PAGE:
Brooke Smart

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Smart is a successful illustrator with clients including : Random House Kids, Penguin Workshop, andThe New York Times. Her bright watercolor style illustrations made with a sketchbook appeal resonate with both kids and adults alike. This illustration in particular caught my eye with the strong symbolism of pictures and scenes drawn on band-aids. Each experience adds to our story. We don’t always need to regret or curse difficult circumstances or wounds, because these occurrences add to our story and what type of character we will become in our own life. Oftentimes, as shown by the hands carefully applying a bandage, there will be someone there to share our story with – don’t be afraid to accept that support.

Abby Aceves

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Aceves is a fine artist with a BA in fashion design from The Advanced Center In Fashion And Styling in Mexico. She is now based in California, and had her own fashion label for 7 years before transitioning full time into fine arts. Her paintings celebrate women’s narratives and unique personalities, their place in the world, and within Mexican culture. This both jarring and elegant piece speaks to me about the pain of growth, and the contrast between beauty and pain. There can be no transformation without discomfort. I have always been a highly sensitive human that experiences strong emotions. I’ve often wondered if I’d be happier a different way, but came to the conclusion that if I had to give up the brilliant highs I experience; the way I can get lost in the detail on a piece of bark while walking outside to get the mail, the childlike joy and excitement I get out of seeing a sunset or an interestingly shaped cloud, the way my brain can turn something pretty basic into a fun adventure … it wouldn’t be worth it. I would never want to give that up even though sometimes the negative emotions I experience are intensified too. When we experience struggle as we all are collectively right now, we can choose to grow from it so that nothing is wasted, not even time. We can as a society and individually choose what we want to learn from this, and what we want to carry into the future.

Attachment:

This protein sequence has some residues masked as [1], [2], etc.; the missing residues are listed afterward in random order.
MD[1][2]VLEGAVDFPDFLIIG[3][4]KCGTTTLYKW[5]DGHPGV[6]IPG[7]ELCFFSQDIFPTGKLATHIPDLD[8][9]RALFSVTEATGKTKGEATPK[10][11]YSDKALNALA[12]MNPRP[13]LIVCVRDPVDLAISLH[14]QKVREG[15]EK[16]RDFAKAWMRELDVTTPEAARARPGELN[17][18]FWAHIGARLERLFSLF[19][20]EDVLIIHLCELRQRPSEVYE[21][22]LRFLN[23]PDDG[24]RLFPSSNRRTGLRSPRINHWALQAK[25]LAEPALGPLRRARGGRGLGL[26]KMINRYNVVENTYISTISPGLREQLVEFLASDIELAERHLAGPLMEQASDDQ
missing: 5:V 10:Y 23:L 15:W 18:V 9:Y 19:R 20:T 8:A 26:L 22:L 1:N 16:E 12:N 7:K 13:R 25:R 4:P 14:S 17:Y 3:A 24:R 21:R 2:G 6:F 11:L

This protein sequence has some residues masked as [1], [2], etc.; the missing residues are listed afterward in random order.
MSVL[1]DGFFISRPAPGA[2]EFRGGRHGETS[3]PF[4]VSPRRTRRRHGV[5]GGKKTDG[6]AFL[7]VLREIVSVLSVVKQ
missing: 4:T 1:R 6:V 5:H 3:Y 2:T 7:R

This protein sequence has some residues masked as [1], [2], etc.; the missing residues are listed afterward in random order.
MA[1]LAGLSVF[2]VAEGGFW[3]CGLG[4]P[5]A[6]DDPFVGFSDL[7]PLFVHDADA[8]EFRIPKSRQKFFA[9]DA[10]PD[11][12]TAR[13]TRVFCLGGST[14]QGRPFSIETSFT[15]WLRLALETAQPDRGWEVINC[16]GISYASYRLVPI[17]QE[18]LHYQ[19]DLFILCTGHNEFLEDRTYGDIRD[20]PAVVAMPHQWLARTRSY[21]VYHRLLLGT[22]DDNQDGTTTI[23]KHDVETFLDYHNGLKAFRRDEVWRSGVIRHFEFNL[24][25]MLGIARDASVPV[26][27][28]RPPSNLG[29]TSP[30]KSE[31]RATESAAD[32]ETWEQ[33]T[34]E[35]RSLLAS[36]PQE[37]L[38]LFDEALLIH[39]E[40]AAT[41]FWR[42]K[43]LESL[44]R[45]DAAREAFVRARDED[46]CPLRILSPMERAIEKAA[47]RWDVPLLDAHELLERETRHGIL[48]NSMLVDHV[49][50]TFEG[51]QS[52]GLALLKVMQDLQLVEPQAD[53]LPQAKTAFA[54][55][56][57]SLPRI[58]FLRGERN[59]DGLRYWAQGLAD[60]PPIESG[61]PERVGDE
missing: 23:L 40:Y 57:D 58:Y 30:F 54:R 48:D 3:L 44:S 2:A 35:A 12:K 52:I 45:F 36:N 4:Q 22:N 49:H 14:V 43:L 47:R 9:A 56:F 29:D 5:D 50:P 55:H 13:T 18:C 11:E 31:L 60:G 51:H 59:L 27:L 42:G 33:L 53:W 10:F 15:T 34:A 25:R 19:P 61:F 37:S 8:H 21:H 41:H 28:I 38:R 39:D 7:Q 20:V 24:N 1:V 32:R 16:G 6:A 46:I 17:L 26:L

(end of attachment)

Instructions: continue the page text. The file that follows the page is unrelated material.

Polina Bright

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Bright is a watercolor artist from Sydney, Australia. Her main sources of inspiration are plants and animals, and she is a strong believer that there is “an unconditional bond between a Woman and Nature” because “Love, Beauty, Strength, Power and many others traits are shared between a Woman’s inner world and wildlife.” This piece of hers struck me the most, not only because of the dynamic composition but because it is one of the best representations of an internal mental battle that I’ve ever seen. It would be easy to become devoured by fear right now, but who would that help? Mental strength and developing healthy emotional habits has never been more important than now. I know creativity, keeping active, and making sure I enjoy the outdoors for at least a little each day has helped me stay focused.

I hope something here today has inspired you, and I will continue to regularly share art demos accessible to all ages and skill levels to try when you are feeling bored or anxious. We got this!

<3XO<3 Allise

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Techniques and Tutorials

Happy Heart Art Watercolor Demo

Hope you all are staying safe out there! This easy do-at-home illustration project is inspired by all the happy heart art I’ve been seeing in person as I walk through my neighborhood and in photos and videos online. It is a difficult, unfortunate situation we are experiencing across the globe, but we can always turn to creativity to make connections to others even when we cannot be in close proximity, and to create joy in our own life in uncertain times.

For this project, you will need only paper (obviously watercolor paper is ideal but if you don’t have any on hand, any heavier paper that will take water a little better can work), an assortment of brushes, a permanent fine liner pen (Sharpies will work), watercolor paints, and water soluble markers (classic washable crayolas work if you don’t have traditional watercolor or art markers).